Month 2 – 3.2
    Month 3 – 4.8
    Month 4 – 2
    Month 5 – 3.05
    Month 6 – 1.25

    • Luke says:

      Hey Dave,

      Great progress!! Thanks so much for sharing with us.
      I think your result is a great one. Using the same device consistently is the key to getting good data, even if the absolute number isn’t going to be accurate, for example, compared to hydrostatic weighing.
      The important bit is that a strict slow carb regime has got you to where you are today.
      It’s likely that it’s different for different people – genetics play a role in insulin response, and the body’s natural tendency to either store food energy in fat, or to burn it in muscles, and for that reason the level of carbohydrates in slow carb might be around that point for some people where the body won’t really ‘cut’ fat, but for others it will. It’s different from one person to the next. Lifestyle factors such as how long large amounts of sugars and starches have been consumed also factor in.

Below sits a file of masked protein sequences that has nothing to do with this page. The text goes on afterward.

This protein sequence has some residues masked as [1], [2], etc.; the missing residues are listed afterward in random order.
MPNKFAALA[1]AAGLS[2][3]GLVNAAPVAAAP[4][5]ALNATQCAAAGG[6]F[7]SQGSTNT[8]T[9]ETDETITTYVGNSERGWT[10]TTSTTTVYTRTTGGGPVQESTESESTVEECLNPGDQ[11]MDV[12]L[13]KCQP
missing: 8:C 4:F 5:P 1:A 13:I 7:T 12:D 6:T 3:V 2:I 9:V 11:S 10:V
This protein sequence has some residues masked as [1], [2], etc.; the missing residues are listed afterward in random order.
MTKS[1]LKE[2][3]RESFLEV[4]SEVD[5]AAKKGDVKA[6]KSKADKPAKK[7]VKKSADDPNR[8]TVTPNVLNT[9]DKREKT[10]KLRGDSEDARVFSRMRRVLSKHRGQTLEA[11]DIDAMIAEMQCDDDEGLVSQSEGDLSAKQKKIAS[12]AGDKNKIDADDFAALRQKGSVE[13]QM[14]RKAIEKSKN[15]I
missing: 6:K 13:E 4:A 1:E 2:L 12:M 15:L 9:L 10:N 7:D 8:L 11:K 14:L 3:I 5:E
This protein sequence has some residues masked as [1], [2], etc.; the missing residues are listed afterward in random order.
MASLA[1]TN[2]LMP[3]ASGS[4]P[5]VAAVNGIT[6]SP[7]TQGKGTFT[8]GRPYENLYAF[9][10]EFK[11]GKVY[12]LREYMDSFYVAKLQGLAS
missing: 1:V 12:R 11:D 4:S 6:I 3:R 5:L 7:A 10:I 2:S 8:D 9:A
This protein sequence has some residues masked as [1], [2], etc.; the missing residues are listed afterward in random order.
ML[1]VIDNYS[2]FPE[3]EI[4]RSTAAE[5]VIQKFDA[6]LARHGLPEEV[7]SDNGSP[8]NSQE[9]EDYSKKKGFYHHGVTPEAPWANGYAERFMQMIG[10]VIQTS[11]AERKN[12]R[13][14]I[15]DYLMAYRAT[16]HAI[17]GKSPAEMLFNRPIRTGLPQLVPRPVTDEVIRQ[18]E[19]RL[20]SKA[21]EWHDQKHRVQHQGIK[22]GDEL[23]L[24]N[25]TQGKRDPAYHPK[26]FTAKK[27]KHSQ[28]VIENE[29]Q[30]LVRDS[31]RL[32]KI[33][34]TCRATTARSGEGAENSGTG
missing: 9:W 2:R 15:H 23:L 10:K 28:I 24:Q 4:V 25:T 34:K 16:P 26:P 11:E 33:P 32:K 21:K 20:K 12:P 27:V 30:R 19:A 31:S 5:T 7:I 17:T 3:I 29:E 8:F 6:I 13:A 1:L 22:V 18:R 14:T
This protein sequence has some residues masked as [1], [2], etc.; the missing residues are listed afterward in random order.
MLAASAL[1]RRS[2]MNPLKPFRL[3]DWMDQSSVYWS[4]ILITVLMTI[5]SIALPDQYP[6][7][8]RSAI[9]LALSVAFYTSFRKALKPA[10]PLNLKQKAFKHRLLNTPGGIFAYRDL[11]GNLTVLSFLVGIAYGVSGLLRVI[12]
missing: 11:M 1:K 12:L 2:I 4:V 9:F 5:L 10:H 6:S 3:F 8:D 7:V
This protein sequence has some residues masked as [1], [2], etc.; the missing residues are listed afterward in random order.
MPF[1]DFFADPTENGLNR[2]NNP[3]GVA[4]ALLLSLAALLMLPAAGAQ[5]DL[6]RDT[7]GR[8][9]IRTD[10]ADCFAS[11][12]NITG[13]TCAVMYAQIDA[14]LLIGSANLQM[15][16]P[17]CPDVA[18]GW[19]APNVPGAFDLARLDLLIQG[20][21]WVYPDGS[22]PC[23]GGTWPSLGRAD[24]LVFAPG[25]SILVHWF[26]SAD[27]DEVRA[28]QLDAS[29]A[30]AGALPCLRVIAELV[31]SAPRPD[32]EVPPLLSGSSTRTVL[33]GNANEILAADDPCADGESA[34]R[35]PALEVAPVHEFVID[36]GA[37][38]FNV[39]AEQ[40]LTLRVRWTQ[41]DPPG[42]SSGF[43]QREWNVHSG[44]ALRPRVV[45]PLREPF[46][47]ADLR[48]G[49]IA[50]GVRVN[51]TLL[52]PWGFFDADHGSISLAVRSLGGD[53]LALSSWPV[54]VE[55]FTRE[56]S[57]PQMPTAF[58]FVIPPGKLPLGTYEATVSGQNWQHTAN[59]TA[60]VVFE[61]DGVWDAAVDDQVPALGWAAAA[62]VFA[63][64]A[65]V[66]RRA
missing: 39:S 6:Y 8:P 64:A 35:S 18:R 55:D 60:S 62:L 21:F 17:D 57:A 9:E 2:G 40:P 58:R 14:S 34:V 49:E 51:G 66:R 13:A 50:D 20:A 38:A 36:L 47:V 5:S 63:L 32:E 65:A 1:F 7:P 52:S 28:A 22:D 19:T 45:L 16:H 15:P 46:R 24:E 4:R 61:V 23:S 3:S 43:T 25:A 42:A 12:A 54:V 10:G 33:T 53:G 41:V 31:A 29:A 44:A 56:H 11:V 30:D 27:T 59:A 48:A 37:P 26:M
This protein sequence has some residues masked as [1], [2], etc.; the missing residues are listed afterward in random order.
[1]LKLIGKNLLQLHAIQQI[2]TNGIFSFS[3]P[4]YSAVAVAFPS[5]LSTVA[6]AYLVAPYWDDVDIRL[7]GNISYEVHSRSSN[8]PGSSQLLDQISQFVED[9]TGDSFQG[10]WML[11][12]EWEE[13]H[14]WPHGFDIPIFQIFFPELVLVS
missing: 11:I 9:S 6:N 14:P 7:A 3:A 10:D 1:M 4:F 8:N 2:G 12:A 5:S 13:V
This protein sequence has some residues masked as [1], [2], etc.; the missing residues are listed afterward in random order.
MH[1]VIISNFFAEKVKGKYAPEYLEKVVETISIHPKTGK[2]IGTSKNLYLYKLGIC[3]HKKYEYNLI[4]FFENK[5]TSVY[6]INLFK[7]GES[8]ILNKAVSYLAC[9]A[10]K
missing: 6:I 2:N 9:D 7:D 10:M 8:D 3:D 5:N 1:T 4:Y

Keep up the great work! And soon enough you’ll see all the abs you want most likely.


  • John says:

    Hey Luke, do you have a facebook or a messenger where i could speak to you live like on facebook chat etc..? I just need a few things cleared up to get my meal plans straight.. if you do it would be much appreciated thanks!


  • Al Love says:

    What a good look for your blog. And the content you have will do us all a great service. With all of the regular sites and same old re-hashed content it is very refreashing too see.